Kansas City Week in Review - February 21, 2014





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Published on Feb 21, 2014

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Missouri school officials expressed relief this week that the Missouri state Board of Education did not adopt a controversial plan that would have called for the near-immediate state intervention of their district. Instead the State Board's long awaited plan for dealing with unaccredited schools provides a range of interventions for dealing with troubled districts. From putting them on short-term performance contracts to appointing a new form of governance where a new school board could be appointed or even a new administrator who answers to the state education commissioner. Those districts that don't improve quickly will be designated as "lapsed." Schools could be turned over to new operators, become part of a newly constituted district, or be parceled out to neighboring districts.

Do businesses have a first amendment right to run their companies according to their religious beliefs?

Hobby Lobby has been fighting the Federal government over requirements in the Affordable Care Act that they provide birth control coverage to employees, particularly birth control methods that induce an abortion. The issue is expected to hit center stage next month when the Supreme Court begins hearing arguments in the Hobby Lobby case. But this week the owners of Kansas City's JE Dunn construction company joins the culture war. They have filed a legal brief supporting Hobby Lobby. They say to be forced to provide emergency birth control including the morning after pill violates their Roman Catholic faith.

Jay Nixon still has more than two years left in his term as Missouri Governor. So why is the race to replace him already getting so crowded? This week former Republican U.S. Senate candidate John Brunner says he's interested in the race just days after former Missouri House Speaker Catherine Hanaway announced her candidacy for the GOP nomination. Republican Missouri Auditor Tom Schwike says he's also interested in running. Their presumed opponent would be Democratic Attorney General Chris Koster.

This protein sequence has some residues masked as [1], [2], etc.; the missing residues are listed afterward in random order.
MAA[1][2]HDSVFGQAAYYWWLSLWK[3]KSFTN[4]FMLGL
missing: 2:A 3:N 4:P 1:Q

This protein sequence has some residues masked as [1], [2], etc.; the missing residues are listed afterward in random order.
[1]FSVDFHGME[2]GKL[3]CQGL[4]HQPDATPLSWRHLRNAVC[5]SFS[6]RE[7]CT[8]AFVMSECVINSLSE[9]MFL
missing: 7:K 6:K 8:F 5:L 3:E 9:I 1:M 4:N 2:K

The Amber Alerts would not stop Tuesday night. They lit up phones, electronic billboards, social media and interrupted radio and TV broadcasts throughout the metro. But they weren't enough to save the life of Hailey Owens, abducted just blocks from her home in Springfield Missouri in a crime drama that played out over the course of just a few hours. Why did a news event that occured more than two hours from Kansas City so overwhelmingly impact the metro this week?

A developer has stepped forward to try and preserve Kemper Arena and turn it into a mecca for youth sports. Foutch Brothers LLC has announced a plan to buy the arena from the city and invest $21 million to transform Kemper into a youth sports complex and they envision 1,000 kids a day going to the West Bottoms facility. But how does this gel with the American Royal's concept of tearing the facility down and replacing it with a smaller one better suited for agricultural events?

More disturbances involving teens on the Country Club Plaza this week. This time, the Police Chief saying enough is enough. We're "toughening the department's approach." He says. I thought they had already done that?

This week in Kansas a Democratic lawmaker not a Republican introduces a bill that allow teachers, caregivers and parents to spank children hard enough to leave marks. Rep. Gail Finney from Wichita, says she wants to allow up to 10 strikes of the hand and that could leave redness and bruising.


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